DAVIS, Calif. — The state's only college run for and by Native Americans has been forced to close after it lost its accreditation and $1 million in federal funding less than a month into this spring's semester.
Officials at D-Q University shut down the community college, laid off more than two dozen faculty members and staff and sent 200 students home. And while a defiant group of students refused to leave, the beleaguered board of trustees split into two rival factions -- with one firing the school's president.
"We're in mass chaos," said Cindy La Marr, chairwoman of one of the factions and executive director of Capitol Area Indian Resources Inc. in Sacramento. "I believe the founders of the school have lost their vision of what the school was for. They're dwelling on the past."
The school's accreditation was revoked by the Accrediting Commission for Community and Junior Colleges, Western Assn. of Schools and Colleges because D-Q officials failed to correct six problems.
According to the commission, D-Q's staff lacked sufficient experience, its board of trustees was too small and lacked training, and the school failed to use "established college processes" for selection of courses and programs.
The commission also expressed deep concerns about D-Q's financial condition, including its handling of student financial aid packages and an "impending financial collapse."
D-Q officials blame many of the problems on the decisions of previous administrations, not the current leadership, which, they said, has taken steps toward making improvements. They said the pulling of accreditation -- which takes two years to reinstate -- was unjustified and unfair to students who had just started the spring semester.
"They said, 'It doesn't matter what you've done, or anything else,' " said Dr. James May, D-Q's executive vice president. "You'll have to be unaccredited for two years. That's just a good way to try to kill the university."
Located in Northern California's Yolo County, D-Q is a collection of weathered buildings along a lonely stretch of country highway where sheep graze and tomatoes and alfalfa grow.
These days the campus is deserted, classrooms are dark and hallways are empty.
D-Q University was founded by a group of Native Americans and Chicano activists who in 1970 occupied a former Army communications center for months until the government agreed to allow the 643-acre site to be turned into a tribal college.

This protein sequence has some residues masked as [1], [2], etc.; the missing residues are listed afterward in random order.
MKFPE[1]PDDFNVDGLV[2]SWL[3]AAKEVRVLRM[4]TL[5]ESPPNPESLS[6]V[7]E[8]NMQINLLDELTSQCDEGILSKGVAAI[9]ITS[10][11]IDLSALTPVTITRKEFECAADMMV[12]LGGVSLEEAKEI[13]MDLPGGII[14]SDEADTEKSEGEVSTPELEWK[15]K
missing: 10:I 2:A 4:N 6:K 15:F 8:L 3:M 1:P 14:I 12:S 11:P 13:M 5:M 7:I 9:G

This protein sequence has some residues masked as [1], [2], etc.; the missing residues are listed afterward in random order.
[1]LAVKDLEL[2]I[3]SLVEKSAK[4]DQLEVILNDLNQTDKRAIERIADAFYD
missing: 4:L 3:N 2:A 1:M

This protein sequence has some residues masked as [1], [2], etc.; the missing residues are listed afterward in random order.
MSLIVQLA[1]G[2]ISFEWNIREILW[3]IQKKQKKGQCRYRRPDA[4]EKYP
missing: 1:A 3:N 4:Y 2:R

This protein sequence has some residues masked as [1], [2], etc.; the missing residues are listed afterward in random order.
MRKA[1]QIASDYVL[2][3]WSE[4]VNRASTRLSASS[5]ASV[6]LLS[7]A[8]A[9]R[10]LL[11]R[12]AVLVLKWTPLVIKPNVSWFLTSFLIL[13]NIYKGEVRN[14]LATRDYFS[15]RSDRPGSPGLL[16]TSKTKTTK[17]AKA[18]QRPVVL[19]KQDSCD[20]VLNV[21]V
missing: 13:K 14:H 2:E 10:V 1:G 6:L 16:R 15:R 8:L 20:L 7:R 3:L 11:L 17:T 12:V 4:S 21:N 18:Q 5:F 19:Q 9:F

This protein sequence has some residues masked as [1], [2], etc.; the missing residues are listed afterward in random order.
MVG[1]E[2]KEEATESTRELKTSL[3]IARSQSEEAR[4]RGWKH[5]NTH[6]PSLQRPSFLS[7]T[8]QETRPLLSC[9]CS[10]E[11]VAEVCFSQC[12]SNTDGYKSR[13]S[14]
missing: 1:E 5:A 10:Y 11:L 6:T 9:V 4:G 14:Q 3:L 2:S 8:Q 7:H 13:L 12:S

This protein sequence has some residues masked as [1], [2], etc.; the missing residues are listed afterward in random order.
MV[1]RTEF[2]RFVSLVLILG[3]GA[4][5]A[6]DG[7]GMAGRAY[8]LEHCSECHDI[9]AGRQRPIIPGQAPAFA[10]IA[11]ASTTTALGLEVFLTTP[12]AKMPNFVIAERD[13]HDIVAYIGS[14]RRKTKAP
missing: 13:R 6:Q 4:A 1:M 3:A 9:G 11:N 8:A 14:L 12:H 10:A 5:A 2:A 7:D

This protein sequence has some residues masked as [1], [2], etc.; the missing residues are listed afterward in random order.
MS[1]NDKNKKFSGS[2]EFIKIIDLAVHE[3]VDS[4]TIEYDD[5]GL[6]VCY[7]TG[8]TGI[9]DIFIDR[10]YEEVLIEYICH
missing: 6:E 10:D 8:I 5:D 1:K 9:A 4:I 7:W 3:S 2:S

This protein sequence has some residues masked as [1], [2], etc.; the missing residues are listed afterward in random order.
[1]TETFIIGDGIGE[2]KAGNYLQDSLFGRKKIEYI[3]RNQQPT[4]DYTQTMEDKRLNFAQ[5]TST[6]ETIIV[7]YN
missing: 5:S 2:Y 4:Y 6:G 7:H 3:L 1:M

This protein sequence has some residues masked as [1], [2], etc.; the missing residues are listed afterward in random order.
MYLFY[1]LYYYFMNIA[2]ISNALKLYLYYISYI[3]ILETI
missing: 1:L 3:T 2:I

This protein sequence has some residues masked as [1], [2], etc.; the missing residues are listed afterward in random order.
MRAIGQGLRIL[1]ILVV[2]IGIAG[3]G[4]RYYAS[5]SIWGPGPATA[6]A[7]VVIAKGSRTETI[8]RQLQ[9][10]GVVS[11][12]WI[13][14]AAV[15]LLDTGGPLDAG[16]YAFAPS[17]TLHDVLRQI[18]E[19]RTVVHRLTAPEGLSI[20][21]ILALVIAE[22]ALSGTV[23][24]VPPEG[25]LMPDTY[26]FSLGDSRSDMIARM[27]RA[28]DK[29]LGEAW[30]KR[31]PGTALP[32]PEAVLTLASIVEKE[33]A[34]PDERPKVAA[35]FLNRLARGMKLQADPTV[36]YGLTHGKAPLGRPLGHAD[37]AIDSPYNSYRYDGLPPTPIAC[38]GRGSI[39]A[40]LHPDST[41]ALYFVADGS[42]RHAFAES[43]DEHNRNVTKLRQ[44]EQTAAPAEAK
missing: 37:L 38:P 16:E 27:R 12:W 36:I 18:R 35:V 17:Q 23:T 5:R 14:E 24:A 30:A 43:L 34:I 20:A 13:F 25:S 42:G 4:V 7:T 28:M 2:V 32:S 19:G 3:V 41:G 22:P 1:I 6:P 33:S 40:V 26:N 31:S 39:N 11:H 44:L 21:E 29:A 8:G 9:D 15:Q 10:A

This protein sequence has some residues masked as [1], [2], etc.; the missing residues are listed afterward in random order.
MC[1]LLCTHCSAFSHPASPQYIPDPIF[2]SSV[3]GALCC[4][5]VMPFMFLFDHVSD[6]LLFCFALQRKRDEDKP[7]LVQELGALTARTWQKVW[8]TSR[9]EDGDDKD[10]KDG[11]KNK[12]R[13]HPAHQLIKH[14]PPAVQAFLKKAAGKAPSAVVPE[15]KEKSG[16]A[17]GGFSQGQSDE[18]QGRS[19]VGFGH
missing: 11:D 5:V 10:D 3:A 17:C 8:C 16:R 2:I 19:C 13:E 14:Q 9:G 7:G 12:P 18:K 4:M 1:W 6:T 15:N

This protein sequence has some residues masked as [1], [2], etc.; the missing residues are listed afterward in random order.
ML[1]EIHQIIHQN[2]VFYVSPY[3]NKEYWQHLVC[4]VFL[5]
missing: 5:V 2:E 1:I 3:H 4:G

The "D" in the school's name stands for Deganawidah, the "Great Peacemaker" who helped found the Iroquois Confederacy. According to school literature, the "Q" represents Quetzalcoatl, "an Aztec prophet who symbolizes the principles of wisdom and self-discipline."
The nonprofit, private, land-grant institution opened in 1971 and first received accreditation in 1977. Some called the school "Terrorist Tech" because of its origins, but it soon became a source of pride to Native Americans -- a departure from an earlier era when their education consisted of boarding schools whose mission was to Americanize children.
D-Q University's mission was to educate students from a Native American perspective, blending "the spiritual and cultural truths of the past, the realities of the present and preparation for the future."
Like other community colleges, D-Q offers associate degrees, but in addition to the standard general education classes, students can study subjects such as "ethno-botany," "introduction to casino operations and management," mural painting and Native American literature.
"D-Q has educated several thousand Native students, including Mexican Indians, students who otherwise probably would never have gone to college," said Jack D. Forbes, professor of Native American Studies at UC Davis. "It has filled a niche that other community colleges would not be filling."
According to a 1996 American Indian College Fund Report, 70% of D-Q students transferred to a four-year college after earning an associate degree.
Unlike most tribal colleges, D-Q is not affiliated with one particular tribe. Students represent a broad mix. They come from throughout California and states such as New Mexico, South Dakota and Arizona.
"We're like a little United Nations here," May said.
D-Q is one of 34 tribal colleges in the United States, many of them on remote reservations in North Dakota, South Dakota, Montana and New Mexico.
Tribal colleges were created to provide for the educational needs of American Indians living in areas with no access to other schools.
But they also address the need to increase the numbers of college-educated Native Americans, and to overcome the barriers that keep many of them from academic achievement.
Many tribal colleges have faced hardships, often stemming from "insufficient and inconsistent funding at the federal and tribal levels," said Ferlin Clark, president of Dine College in Tsaile, Ariz., the nation's oldest tribal college.